Coated Blade Spray is a sample preparation device that can be directly interfaced to mass spectrometry instrumentation for rapid screening and quantitation.
CBS is a coated stainless-steel sheet with the shape of a small sword. It has an ultrathin SPME coating that permits rapid enrichment of small molecules present in a given sample. As a result, the coating provides sample cleanup and prevents the extraction of salts and macromolecules that could cause instrument contamination.
In this poster video, we demonstrate how CBS coupled to tandem mass spectrometry enables rapid screening and quantitation of multiple controlled substances and pain management drugs in samples of oral fluids.
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Hello, my name is German Gomez and I work at Restek in the research and development team. Today I’m going to present my poster “Coated Blade Spray-Tandem Mass Spectrometry for Rapid Screening and Quantitation of Target Drugs in Oral Fluids Samples.”
So, what is “coated blade spray”? Coated blade spray is a sample preparation device that can be directly interfaced to mass spectrometry instrumentation for rapid screening and quantitation. CBS is a coated, stainless-steel sheet with the shape of a small sword. It has an ultrathin SPME coating that permits rapid enrichment of small molecules present in a given sample. As a result, the coating provides sample cleanup and prevents the extraction of salts and macromolecules that could cause instrument contamination.
CBS devices have a pointed tip that allows them to be used as a substrate spray technology. Coated blade spray can generate instrumental signal on a mass spectrometer by supplying a small amount of organic solvent to the coated area of the device and then after a few seconds applying a strong electrical field to the non-coated area of the device, which in turn generates ions from the tip of the CBS via electrospray ionization. In this work, we demonstrate how CBS coupled to tandem mass spectrometry enables rapid screening and quantitation of multiple controlled substances and pain management drugs in samples of oral fluids.
CBS devices coated with HLB particles were used in this work and the coated blade spray analytical protocol comprised three steps: First, analyte enrichment, by extracting from a vial containing the sample of interest; second, coating cleaning, which involved immersing the CBS device in a vial with water for fast removal of any loosely attached matrix components; and third, instrumental analysis, which is performed by applying 10 µL of a methanol/water solution onto the coated area of the blade. After 10 seconds 4 kV were applied to the non-coated area of the blade for 5 seconds, inducing electrospray ionization. Calibration plots were constructed using matrix-matched calibration with an internal standard. Although the internal standard should be preferably the deuterated analogue of the analyte of interest, plenty of studies with CBS devices have shown that for multi-analyte quantitation a handful of standards are more than sufficient to correct for signal drifts or errors during the extraction process. The calibration plots correlated the ratio of the area of analyte and area of internal standard against the concentration of analyte in the sample.
Unlike liquid or gas chromatography, there is no separation of the target analytes from potential interferences in direct-to-MS technologies like coated blade spray. For this reason, analyte collection times via CBS are optimized based on signal-to-noise ratios rather than mere instrumental signal. In this study, we evaluated the effect of the analyte collection time, as well as the potential use of matrix modifiers, so to obtain a higher instrumental response. CBS, as an SPME-based technology, extracts analytes via free concentration. As recently reported by Rickert et al., Khaled et al., and Kasperkiewicz et al., matrix modifiers can be used to enhance the performance of the CBS devices by decreasing the binding of the analytes to the protein and, consequently, increasing the amount of free analyte that can be collected by the coating. As can be seen in Figure 1, the presence of acetonitrile primarily helped with the extraction of the most hydrophobic molecules, which typically have larger binding constants, such as the cannabinoid JWH-015. On the other hand, ACN can drastically reduce the response for more polar compounds such as levamisole. Overall, the use of unmodified oral fluids provided satisfactory quantitation results for all compounds of interest. As portrayed in Figure 2, best signal-to-noise ratios were attained in less than 5 minutes of analyte collection for most target analytes. Consequently, quantitation experiments were performed using this collection time by extracting from 200 µL of oral fluids sample. As can be seen in Figure 3, excellent linearity was obtained for all the analytes of interest.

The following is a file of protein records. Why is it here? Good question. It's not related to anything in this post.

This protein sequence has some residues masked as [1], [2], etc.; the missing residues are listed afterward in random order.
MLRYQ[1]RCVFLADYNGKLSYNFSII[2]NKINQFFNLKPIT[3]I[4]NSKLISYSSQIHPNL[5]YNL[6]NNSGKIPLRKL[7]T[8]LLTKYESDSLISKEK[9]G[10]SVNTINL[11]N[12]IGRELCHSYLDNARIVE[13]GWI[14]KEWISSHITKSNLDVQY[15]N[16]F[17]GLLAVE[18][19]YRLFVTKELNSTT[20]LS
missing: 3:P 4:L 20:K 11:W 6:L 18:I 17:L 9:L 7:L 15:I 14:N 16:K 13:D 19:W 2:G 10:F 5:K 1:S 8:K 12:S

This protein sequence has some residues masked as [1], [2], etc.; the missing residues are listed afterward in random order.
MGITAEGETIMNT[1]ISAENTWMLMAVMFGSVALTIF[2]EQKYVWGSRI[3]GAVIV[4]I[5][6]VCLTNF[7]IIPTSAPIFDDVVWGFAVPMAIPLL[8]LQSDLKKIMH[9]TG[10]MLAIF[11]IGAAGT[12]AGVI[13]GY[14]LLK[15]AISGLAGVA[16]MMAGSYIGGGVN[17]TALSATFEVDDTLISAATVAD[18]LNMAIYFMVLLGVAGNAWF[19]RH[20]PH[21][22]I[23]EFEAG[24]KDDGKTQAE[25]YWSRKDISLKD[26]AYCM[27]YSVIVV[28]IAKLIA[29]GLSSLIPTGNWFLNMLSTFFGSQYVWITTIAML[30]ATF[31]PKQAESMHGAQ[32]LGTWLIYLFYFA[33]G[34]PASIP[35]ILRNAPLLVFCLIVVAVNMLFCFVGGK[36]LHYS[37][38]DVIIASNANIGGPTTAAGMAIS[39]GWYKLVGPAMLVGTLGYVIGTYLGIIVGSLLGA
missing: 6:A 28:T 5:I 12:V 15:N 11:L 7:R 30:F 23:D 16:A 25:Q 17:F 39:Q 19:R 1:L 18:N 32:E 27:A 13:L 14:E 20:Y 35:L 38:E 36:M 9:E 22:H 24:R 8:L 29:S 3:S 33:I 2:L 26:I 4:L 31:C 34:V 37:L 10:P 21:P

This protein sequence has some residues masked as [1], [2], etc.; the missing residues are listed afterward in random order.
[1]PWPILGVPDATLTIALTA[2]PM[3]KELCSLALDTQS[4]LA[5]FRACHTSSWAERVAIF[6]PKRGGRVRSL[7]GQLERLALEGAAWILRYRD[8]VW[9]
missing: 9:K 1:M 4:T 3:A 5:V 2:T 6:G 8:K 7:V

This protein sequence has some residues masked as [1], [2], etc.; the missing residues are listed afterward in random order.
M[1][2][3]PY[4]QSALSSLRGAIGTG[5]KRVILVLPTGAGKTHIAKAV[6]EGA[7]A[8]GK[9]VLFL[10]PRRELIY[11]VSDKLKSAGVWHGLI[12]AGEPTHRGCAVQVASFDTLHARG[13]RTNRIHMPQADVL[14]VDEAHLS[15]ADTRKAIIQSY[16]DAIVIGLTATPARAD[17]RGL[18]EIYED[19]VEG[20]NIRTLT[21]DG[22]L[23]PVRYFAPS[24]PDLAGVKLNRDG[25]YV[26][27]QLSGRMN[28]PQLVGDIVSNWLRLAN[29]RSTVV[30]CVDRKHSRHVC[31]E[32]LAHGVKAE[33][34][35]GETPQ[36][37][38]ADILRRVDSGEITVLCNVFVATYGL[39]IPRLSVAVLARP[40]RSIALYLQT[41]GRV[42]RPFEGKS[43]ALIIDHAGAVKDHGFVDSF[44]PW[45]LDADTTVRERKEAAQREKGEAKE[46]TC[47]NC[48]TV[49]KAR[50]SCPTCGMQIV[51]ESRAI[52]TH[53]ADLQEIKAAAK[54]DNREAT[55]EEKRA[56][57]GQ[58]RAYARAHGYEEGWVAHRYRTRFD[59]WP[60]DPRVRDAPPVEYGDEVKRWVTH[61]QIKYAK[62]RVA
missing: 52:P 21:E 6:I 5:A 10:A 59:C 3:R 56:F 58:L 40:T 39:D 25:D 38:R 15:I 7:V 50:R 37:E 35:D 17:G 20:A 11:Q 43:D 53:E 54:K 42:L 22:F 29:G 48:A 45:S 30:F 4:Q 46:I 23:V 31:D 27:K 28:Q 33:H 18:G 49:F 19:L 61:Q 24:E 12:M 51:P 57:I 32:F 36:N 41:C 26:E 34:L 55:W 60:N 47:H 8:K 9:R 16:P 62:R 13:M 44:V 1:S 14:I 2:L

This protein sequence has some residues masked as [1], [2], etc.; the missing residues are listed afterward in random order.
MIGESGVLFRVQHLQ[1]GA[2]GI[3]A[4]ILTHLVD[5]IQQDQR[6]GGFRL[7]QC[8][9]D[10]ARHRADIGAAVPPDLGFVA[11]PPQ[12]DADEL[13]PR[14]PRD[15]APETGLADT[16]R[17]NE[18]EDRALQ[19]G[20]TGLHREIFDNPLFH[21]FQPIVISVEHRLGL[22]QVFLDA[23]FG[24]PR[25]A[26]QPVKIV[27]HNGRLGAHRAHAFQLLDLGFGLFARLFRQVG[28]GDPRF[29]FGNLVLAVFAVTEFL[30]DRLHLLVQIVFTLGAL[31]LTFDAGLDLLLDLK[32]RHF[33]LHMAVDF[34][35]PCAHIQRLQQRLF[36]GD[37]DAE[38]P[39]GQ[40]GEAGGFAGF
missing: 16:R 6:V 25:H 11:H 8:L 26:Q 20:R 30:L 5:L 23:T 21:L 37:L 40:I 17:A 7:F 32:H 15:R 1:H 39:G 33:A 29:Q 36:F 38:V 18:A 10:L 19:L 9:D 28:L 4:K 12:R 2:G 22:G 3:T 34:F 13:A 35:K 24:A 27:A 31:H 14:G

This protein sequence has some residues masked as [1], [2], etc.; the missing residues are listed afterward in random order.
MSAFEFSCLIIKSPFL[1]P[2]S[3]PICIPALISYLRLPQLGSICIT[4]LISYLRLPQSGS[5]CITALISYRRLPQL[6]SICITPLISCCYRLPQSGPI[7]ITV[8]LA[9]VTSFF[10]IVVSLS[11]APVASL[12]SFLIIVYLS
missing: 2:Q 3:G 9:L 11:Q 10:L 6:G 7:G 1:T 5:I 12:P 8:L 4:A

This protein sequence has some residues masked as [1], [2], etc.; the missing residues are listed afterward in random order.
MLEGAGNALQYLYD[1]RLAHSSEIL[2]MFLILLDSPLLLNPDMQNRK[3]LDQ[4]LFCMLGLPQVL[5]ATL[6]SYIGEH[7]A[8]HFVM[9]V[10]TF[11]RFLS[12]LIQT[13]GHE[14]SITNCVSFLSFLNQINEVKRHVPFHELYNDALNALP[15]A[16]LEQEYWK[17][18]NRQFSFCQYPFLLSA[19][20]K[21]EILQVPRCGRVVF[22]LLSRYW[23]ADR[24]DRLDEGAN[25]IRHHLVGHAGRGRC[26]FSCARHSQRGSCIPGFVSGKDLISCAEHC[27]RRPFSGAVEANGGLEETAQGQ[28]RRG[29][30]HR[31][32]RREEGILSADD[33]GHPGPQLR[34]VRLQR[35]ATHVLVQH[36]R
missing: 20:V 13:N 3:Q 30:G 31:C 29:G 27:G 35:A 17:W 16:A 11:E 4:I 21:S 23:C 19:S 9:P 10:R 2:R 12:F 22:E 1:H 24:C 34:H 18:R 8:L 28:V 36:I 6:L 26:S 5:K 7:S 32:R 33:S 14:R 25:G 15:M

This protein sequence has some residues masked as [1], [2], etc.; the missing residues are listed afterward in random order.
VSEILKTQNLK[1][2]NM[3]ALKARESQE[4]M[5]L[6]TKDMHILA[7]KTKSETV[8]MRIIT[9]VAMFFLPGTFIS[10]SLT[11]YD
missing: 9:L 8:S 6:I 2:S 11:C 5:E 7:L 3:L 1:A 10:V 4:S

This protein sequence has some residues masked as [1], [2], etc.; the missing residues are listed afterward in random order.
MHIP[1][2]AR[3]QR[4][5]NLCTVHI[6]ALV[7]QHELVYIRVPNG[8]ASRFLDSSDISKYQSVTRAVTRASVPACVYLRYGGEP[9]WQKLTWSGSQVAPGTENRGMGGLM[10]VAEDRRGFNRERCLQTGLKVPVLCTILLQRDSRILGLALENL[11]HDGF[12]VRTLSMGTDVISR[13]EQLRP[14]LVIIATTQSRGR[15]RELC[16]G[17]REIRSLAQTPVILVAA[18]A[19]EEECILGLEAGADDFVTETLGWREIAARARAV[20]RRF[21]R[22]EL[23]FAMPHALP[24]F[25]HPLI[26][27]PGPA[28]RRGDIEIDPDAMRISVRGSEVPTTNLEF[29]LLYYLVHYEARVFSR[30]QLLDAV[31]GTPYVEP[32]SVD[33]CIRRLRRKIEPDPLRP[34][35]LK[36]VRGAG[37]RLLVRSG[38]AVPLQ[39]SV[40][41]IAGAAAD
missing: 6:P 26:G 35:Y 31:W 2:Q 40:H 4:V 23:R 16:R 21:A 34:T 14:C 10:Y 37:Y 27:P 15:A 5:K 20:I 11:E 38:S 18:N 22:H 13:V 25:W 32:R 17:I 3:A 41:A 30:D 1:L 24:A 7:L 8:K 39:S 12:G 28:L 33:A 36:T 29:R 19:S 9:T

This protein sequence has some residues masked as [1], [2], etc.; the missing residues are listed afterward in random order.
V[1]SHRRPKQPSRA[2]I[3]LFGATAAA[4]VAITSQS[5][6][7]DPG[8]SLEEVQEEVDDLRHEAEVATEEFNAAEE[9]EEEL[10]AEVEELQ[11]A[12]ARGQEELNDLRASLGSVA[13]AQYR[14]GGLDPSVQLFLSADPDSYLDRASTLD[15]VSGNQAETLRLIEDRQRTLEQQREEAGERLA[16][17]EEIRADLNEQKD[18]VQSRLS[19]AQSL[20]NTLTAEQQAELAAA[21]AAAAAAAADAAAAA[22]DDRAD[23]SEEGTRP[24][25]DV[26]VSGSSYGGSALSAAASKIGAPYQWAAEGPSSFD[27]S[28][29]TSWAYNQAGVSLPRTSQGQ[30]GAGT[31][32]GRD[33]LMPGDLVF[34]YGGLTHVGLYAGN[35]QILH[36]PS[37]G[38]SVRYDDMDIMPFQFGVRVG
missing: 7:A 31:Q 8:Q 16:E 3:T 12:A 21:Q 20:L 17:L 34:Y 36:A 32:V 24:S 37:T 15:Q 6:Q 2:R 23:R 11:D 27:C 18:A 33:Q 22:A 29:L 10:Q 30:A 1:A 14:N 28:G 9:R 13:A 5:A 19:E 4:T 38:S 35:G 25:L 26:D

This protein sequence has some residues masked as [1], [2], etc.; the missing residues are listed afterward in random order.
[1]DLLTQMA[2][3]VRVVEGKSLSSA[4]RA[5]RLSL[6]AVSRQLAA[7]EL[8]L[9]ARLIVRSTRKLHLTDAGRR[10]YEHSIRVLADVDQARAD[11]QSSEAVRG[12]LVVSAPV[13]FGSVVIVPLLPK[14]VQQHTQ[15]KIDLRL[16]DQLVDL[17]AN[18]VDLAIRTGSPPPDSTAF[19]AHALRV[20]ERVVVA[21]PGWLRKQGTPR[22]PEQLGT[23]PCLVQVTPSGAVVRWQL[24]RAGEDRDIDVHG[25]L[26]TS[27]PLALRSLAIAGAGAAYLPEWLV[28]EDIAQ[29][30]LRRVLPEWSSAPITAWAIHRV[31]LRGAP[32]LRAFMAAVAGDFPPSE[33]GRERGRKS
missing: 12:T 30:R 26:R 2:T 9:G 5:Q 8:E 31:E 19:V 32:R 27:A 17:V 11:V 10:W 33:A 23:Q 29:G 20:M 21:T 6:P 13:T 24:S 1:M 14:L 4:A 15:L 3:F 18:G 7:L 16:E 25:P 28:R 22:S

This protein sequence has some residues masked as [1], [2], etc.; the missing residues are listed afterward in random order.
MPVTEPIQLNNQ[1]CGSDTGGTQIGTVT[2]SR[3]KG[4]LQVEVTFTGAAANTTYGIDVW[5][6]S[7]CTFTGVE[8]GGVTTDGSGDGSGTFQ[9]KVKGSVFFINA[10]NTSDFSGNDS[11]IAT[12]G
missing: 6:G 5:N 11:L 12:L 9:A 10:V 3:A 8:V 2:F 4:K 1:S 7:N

In conclusion, in this work, we present the first application of coated blade spray tandem mass spectrometry towards the determination of several substances in oral fluids. The optimized CBS-MS/MS method demonstrated outstanding precision with RSD below 10 %, limits of quantitation equal to or below 5 ng/mL, and excellent linearity with correlation coefficients larger than 0.99 for most of the target molecules such as cocaine, fentanyl, EDDP, and fluoxetine. Our results corroborated that best extraction times must be selected on the basis of signal-to-noise ratios, rather than mere instrumental signal as when compare to SPME coupled to LC-MS/MS.
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